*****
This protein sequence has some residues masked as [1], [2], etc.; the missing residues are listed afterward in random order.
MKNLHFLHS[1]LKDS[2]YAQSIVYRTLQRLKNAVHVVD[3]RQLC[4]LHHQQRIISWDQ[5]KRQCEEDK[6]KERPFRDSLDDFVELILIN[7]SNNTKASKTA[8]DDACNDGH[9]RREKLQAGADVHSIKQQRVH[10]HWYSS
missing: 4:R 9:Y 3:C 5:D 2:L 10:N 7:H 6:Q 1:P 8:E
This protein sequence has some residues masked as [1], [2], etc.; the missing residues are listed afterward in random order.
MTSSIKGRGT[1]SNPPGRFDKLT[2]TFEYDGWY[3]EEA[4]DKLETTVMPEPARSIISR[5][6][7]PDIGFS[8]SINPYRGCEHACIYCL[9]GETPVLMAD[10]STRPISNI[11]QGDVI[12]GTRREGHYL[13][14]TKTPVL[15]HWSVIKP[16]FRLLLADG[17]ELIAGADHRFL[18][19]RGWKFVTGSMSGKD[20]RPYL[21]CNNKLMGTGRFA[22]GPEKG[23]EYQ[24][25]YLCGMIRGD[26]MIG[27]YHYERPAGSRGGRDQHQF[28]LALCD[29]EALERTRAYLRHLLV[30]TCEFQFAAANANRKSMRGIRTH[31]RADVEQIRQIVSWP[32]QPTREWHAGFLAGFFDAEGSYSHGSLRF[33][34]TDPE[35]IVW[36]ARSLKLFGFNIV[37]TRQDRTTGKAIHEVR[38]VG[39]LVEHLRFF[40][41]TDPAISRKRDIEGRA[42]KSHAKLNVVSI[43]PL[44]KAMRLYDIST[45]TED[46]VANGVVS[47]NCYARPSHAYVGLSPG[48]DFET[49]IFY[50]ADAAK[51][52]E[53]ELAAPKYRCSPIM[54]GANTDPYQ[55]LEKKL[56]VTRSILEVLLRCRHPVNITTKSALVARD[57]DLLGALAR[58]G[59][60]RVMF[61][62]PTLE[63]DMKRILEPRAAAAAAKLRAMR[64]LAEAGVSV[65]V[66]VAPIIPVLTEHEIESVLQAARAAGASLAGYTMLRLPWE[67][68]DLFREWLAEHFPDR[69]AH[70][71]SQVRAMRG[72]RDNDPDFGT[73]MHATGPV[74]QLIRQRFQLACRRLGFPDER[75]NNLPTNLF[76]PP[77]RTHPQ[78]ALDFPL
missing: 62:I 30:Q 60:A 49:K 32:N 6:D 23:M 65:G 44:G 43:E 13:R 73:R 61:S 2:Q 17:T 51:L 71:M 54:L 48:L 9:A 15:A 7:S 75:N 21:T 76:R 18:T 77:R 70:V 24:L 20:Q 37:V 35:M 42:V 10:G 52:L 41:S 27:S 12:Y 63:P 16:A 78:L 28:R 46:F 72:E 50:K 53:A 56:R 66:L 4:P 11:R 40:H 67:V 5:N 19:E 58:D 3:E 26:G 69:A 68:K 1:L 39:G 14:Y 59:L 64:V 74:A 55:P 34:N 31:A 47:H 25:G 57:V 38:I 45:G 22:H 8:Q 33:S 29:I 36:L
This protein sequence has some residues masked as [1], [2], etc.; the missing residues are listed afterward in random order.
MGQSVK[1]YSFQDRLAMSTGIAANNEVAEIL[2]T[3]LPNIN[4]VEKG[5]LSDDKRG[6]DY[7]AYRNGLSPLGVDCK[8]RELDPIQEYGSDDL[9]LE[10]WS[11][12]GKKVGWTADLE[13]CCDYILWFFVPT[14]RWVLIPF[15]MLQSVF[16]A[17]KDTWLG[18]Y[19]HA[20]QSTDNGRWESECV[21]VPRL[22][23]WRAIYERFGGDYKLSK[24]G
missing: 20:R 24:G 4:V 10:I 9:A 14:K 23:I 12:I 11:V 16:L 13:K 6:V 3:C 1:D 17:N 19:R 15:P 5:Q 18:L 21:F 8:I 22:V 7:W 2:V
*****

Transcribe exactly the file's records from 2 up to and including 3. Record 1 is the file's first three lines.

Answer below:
This protein sequence has some residues masked as [1], [2], etc.; the missing residues are listed afterward in random order.
MTSSIKGRGT[1]SNPPGRFDKLT[2]TFEYDGWY[3]EEA[4]DKLETTVMPEPARSIISR[5][6][7]PDIGFS[8]SINPYRGCEHACIYCL[9]GETPVLMAD[10]STRPISNI[11]QGDVI[12]GTRREGHYL[13][14]TKTPVL[15]HWSVIKP[16]FRLLLADG[17]ELIAGADHRFL[18][19]RGWKFVTGSMSGKD[20]RPYL[21]CNNKLMGTGRFA[22]GPEKG[23]EYQ[24][25]YLCGMIRGD[26]MIG[27]YHYERPAGSRGGRDQHQF[28]LALCD[29]EALERTRAYLRHLLV[30]TCEFQFAAANANRKSMRGIRTH[31]RADVEQIRQIVSWP[32]QPTREWHAGFLAGFFDAEGSYSHGSLRF[33][34]TDPE[35]IVW[36]ARSLKLFGFNIV[37]TRQDRTTGKAIHEVR[38]VG[39]LVEHLRFF[40][41]TDPAISRKRDIEGRA[42]KSHAKLNVVSI[43]PL[44]KAMRLYDIST[45]TED[46]VANGVVS[47]NCYARPSHAYVGLSPG[48]DFET[49]IFY[50]ADAAK[51][52]E[53]ELAAPKYRCSPIM[54]GANTDPYQ[55]LEKKL[56]VTRSILEVLLRCRHPVNITTKSALVARD[57]DLLGALAR[58]G[59][60]RVMF[61][62]PTLE[63]DMKRILEPRAAAAAAKLRAMR[64]LAEAGVSV[65]V[66]VAPIIPVLTEHEIESVLQAARAAGASLAGYTMLRLPWE[67][68]DLFREWLAEHFPDR[69]AH[70][71]SQVRAMRG[72]RDNDPDFGT[73]MHATGPV[74]QLIRQRFQLACRRLGFPDER[75]NNLPTNLF[76]PP[77]RTHPQ[78]ALDFPL
missing: 62:I 30:Q 60:A 49:K 32:N 6:D 23:M 65:G 44:G 43:E 13:R 73:R 61:S 2:Q 17:T 51:L 71:M 54:L 48:L 9:A 15:A 7:S 75:N 21:T 76:R 18:T 77:R 70:V 24:L 20:Q 37:V 35:M 42:V 10:G 52:L 41:S 27:S 12:Y 63:P 16:A 78:L 28:R 46:F 72:E 50:K 53:A 56:R 66:L 4:P 11:R 40:H 67:V 5:N 19:E 58:D 3:E 26:G 69:A 68:K 1:L 39:G 14:Y 59:L 64:V 74:A 55:P 34:N 31:A 47:H 25:G 57:V 38:I 45:G 22:H 8:Q 33:S 29:I 36:L
This protein sequence has some residues masked as [1], [2], etc.; the missing residues are listed afterward in random order.
MGQSVK[1]YSFQDRLAMSTGIAANNEVAEIL[2]T[3]LPNIN[4]VEKG[5]LSDDKRG[6]DY[7]AYRNGLSPLGVDCK[8]RELDPIQEYGSDDL[9]LE[10]WS[11][12]GKKVGWTADLE[13]CCDYILWFFVPT[14]RWVLIPF[15]MLQSVF[16]A[17]KDTWLG[18]Y[19]HA[20]QSTDNGRWESECV[21]VPRL[22][23]WRAIYERFGGDYKLSK[24]G
missing: 20:R 24:G 4:V 10:I 9:A 14:K 23:I 12:I 11:V 16:L 13:K 6:V 3:C 1:D 17:N 19:R 15:P 5:Q 18:L 21:F 8:I 22:V 7:W 2:V